Ex. How do you fix this problem?
Ex. Who did you see for that?
Ex. Why did Hussain do that kind of thing?
In Simple Present and in Simple Past, the main
verb is in base form, as in the examples above:
travel, come, succeed, fix, see, and do.
10. Rules 2.3
1. Rule 1. Follow the structure below when forming Information (W&H)
questions with Do, Does & Did.
12. Noticing Task 3
Read the statements below , then answer the questions which follow.
What does Ali say he can do?
What does Yousef say he now understands?
Ali: “I can get the
pizza for us. I'm
Yousef: “I can
polar bears need
13. Usage 3.1
The modal auxiliary Can is used to:
• Express ability (in the sense of being able to do something or knowing how
to do something).
Ex. He can speak Spanish, but he can't write it very well.
• Express permission (in the sense of being allowed or permitted to do
Ex. Can I talk to my friends in the library waiting room? (Note that can is less
formal than may. Also, some writers will object to the use of can in this context.).
•Express theoretical possibility
Ex. American automobile makers can make better cars if they think there's a profit
14. Rule 3. 1
The modal auxiliary Can
• Expressing ability
Structure: Subject + can + base form of verb + the rest of the sentence
Ex. She can recite the Holy Quran by memory.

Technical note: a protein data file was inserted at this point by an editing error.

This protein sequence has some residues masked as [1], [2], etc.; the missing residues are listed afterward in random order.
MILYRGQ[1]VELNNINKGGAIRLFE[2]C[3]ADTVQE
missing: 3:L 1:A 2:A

• Expressing permission
Structure: Can + Subject + main verb + the rest of the sentence.
Ex. Can Hannah come to you later to discuss the project?
•Expressing theoretical possibility
Structure: Subject + can + base form of verb + if statement
Ex. I can bake a cake if I have all the ingredients.
15. Quick Practice 3
Direction: Look at the pictures and write what people can or can’t do.
1. _______________________________________________ (Abner, play football)
2. _______________________________________________ (Alice, skate)
3. _______________________________________________ (Tom and Tim, play
4. _______________________________________________ (John, run fast)
5. _______________________________________________ (Peter, draw)
16. Usage 4
Modal auxiliary verbs May and Must
• Use may for granting or seeking permission.
Ex. May I go to the washroom? (Seeking permission- present)
Ex. I may let you leave early if you finish your chores. (Granting permission- future)
• Use may to express possibility.
Ex. She may be my advisor next semester. (future)
• "Must" is most commonly used to express certainty.
Ex. You've been driving all day. You must be exhausted!
• Use must to express necessity or strong recommendation.
Ex. You must take some time off and get some rest.
• Use must not to prohibit an action (although this sounds very severe; speakers prefer
to use softer modal verbs such as "should not" or "ought not" to dissuade rather than
Ex. Ali, you must not play in the street!
17. Quick Practice 4
Speaking Activity: In pairs, choose one of
the tasks below and create a dialogue with
your partner. Check for grammar and
vocabulary accuracy and then present in front
of the class.
1. Create a dialogue with your partner, use
should and shouldn t.
2. With your partner, present a dialogue using
negative sentences using don’t, doesn’t
and didn’t .
3. Use may to ask for permission or express
possibilities in a dialogue with your partner.
4. Use must to give an advice or strong
recommendation to your partner about
his/her bad habit.
5. Use must to describe a time when you
prohibited your younger sibling from doing
something. Tell your partner’s story to the